- Describe the meaning of soup.
- Describe four basic categories of soups.
- State the garnishes and accompaniments for different soups.
- Name examples of soups.
Soup is a liquid food obtained from meat, poultry, fish, or vegetables. It is made by combining ingredients such as meats, Vegetables and liquid where liquid can be water, stock, milk or juices. Hot soups are made by boiling solid ingredient in liquid until the flavor is extracted.
The main function of soup apart from providing nutrition is to stimulate the appetite. A soup to a meal is what a gateway to a building. For this reason soups are served before meal.
Thin Soups: These soups appear thin and are clear & transparent.
Consommé: A clear pale amber soup made from stock. The stock is clarified by using egg white and minced meat. Consommé gets their name from the garnish used in it. Garnish is cooked separately and then added to it.
Bouillon: it means boiled with. The garnish is boiled with the soup. It is made from vegetables and meat pieces, boiled for a long time.
Thick Soups: These soups appear thick and are not transparent and clear.
Puree: Puree soups are made-up of starchy vegetables (farinaceous) such as potato, pulses, cereals etc. The ingredients are cooked and pureed with the liquid. These ingredients act as self-thickeners and need no other thickening agents.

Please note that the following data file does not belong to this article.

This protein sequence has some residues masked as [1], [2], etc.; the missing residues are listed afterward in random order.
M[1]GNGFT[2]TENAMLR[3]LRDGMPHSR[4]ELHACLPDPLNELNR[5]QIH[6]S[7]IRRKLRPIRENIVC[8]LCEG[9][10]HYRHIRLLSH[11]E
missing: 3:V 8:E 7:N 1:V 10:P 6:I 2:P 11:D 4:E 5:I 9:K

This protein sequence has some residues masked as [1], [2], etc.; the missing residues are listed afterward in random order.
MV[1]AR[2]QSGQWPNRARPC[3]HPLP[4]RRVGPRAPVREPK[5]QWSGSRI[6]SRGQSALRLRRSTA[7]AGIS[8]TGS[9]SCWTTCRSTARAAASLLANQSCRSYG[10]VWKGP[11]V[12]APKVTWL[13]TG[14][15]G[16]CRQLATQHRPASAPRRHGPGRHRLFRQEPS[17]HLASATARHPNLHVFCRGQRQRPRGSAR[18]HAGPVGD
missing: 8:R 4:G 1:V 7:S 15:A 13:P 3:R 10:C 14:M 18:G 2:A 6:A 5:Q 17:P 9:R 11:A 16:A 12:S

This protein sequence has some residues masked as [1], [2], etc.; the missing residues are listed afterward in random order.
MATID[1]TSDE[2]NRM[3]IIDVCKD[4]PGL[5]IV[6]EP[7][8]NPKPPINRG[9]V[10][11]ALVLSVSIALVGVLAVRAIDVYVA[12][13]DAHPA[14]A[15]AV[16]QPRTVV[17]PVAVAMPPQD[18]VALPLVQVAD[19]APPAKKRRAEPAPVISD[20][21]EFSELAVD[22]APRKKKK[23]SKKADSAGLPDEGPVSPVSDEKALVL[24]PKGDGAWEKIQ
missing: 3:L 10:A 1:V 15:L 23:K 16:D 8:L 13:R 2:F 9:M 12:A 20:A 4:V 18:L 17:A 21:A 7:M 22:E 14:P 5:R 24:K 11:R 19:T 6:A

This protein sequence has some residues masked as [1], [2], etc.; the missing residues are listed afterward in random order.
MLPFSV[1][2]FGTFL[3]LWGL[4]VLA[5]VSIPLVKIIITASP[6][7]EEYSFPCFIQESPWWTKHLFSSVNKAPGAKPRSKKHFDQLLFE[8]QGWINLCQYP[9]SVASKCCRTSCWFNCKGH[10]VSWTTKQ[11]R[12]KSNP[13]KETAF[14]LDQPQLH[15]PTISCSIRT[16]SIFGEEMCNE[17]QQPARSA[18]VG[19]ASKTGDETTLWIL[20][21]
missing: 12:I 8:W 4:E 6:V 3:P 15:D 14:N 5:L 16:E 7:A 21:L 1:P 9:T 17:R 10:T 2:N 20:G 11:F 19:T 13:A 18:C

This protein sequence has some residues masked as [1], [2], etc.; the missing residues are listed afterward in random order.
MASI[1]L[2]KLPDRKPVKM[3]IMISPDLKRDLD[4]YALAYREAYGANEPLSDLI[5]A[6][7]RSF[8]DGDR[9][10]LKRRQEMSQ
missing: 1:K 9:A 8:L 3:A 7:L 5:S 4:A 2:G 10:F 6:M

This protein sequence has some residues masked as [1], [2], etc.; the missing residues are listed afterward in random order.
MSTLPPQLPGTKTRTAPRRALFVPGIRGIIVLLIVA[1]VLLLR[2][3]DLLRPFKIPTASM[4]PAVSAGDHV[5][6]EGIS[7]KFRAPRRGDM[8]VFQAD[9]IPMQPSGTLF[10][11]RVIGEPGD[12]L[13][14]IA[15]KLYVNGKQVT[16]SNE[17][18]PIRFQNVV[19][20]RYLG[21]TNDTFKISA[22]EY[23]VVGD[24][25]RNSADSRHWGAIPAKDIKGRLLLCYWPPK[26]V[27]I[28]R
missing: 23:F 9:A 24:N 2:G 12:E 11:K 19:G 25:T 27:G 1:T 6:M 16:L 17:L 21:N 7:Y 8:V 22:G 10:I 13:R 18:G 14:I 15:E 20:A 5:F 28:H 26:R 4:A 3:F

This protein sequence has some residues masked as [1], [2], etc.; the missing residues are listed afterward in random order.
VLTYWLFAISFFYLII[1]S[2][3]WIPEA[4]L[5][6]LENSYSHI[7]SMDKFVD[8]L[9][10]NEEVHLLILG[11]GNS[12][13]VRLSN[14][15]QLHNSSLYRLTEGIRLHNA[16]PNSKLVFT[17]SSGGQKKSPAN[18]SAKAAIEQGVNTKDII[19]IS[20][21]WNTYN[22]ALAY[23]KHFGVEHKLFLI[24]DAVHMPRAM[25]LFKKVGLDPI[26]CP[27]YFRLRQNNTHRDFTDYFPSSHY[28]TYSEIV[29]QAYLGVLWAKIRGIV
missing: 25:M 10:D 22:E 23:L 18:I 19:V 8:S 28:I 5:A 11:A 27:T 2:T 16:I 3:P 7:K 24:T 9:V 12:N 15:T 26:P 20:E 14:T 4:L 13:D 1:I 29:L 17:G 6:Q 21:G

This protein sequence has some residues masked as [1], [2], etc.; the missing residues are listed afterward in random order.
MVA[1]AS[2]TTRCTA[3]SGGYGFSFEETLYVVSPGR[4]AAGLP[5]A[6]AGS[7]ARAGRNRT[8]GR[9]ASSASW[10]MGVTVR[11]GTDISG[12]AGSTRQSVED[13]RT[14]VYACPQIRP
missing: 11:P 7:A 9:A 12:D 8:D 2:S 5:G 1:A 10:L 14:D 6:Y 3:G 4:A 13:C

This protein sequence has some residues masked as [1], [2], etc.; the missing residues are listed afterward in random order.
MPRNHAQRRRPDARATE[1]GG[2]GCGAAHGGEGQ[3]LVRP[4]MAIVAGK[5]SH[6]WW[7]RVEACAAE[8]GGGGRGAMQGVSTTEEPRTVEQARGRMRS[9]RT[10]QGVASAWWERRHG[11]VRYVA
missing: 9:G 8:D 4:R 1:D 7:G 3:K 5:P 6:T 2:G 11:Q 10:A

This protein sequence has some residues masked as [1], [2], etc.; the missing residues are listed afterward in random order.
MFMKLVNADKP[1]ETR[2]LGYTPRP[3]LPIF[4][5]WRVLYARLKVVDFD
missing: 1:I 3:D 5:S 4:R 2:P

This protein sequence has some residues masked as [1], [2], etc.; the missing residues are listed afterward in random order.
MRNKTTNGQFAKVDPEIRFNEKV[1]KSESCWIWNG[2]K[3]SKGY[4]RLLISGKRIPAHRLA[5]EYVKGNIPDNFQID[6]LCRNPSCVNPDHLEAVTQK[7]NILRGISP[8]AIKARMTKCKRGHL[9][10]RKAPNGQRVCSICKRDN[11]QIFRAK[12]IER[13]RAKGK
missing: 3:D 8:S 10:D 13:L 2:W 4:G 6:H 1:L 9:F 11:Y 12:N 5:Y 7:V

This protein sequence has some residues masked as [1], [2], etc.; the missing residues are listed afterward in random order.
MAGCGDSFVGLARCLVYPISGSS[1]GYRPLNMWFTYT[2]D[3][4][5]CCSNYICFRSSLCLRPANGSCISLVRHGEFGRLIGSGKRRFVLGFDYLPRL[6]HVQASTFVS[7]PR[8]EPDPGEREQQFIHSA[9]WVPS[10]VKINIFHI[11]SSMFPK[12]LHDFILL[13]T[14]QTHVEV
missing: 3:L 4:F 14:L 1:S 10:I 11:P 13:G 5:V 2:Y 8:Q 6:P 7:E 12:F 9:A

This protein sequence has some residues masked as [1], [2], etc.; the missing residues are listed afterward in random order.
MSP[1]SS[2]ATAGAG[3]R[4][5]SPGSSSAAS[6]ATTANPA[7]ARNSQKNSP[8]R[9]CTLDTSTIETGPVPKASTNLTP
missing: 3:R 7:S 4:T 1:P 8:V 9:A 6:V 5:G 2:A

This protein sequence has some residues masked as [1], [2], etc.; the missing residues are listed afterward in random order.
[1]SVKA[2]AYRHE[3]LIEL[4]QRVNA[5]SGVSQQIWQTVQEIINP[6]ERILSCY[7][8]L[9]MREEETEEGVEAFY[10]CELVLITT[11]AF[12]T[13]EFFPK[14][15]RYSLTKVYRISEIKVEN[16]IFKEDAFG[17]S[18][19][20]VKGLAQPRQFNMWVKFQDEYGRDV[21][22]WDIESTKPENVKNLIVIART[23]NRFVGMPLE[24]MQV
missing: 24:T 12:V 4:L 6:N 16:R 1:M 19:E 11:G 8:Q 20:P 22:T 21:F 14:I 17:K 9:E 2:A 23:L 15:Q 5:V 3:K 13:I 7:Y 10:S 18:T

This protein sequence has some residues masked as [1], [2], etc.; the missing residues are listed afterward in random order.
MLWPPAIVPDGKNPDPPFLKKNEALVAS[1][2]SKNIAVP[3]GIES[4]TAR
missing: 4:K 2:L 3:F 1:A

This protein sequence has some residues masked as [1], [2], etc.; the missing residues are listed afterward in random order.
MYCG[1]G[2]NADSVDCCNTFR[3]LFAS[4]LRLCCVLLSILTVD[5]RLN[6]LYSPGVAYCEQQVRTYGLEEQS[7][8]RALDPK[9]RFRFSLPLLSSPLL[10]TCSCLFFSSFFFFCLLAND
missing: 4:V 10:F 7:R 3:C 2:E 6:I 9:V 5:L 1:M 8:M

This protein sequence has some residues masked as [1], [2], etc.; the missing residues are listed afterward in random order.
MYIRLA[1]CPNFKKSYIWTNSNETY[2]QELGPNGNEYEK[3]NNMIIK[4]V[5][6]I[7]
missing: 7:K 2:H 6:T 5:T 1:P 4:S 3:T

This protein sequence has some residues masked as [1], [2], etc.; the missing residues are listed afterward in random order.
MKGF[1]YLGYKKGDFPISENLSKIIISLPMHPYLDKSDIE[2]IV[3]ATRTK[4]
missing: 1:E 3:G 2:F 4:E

Cream: It is a thick passed aqueous vegetable (non-starchy) or meat based soup. White sauce (Béchamel sauce) is used for thickening the soup. Cream is added in the end and served.
Veloute: Veloute is a thick, passed, mild flavoured ingredient based soup. Veloute sauce is used as thickening agent and finished with liaison (cream and egg yolk mixed together).
Bisque: Soup prepared from shellfish, which is passed and thickened with rice. It is garnished with dices of the sea food used. It is finished with the cream.
Chowder: Traditionally these are seafood based soups. Potatoes are used as thickening agent. It is finished with cream or milk.
Potage: It is thick un-passed soup in which one or more ingredients are farinaceous in nature and generally does not require any thickening agent.
Broth: Broth is made from stock of beef, mutton, chicken or vegetables, garnished with cubes or dices of the ingredients used. Since all the ingredients used are aqueous in nature, thickening ingredients are added extra.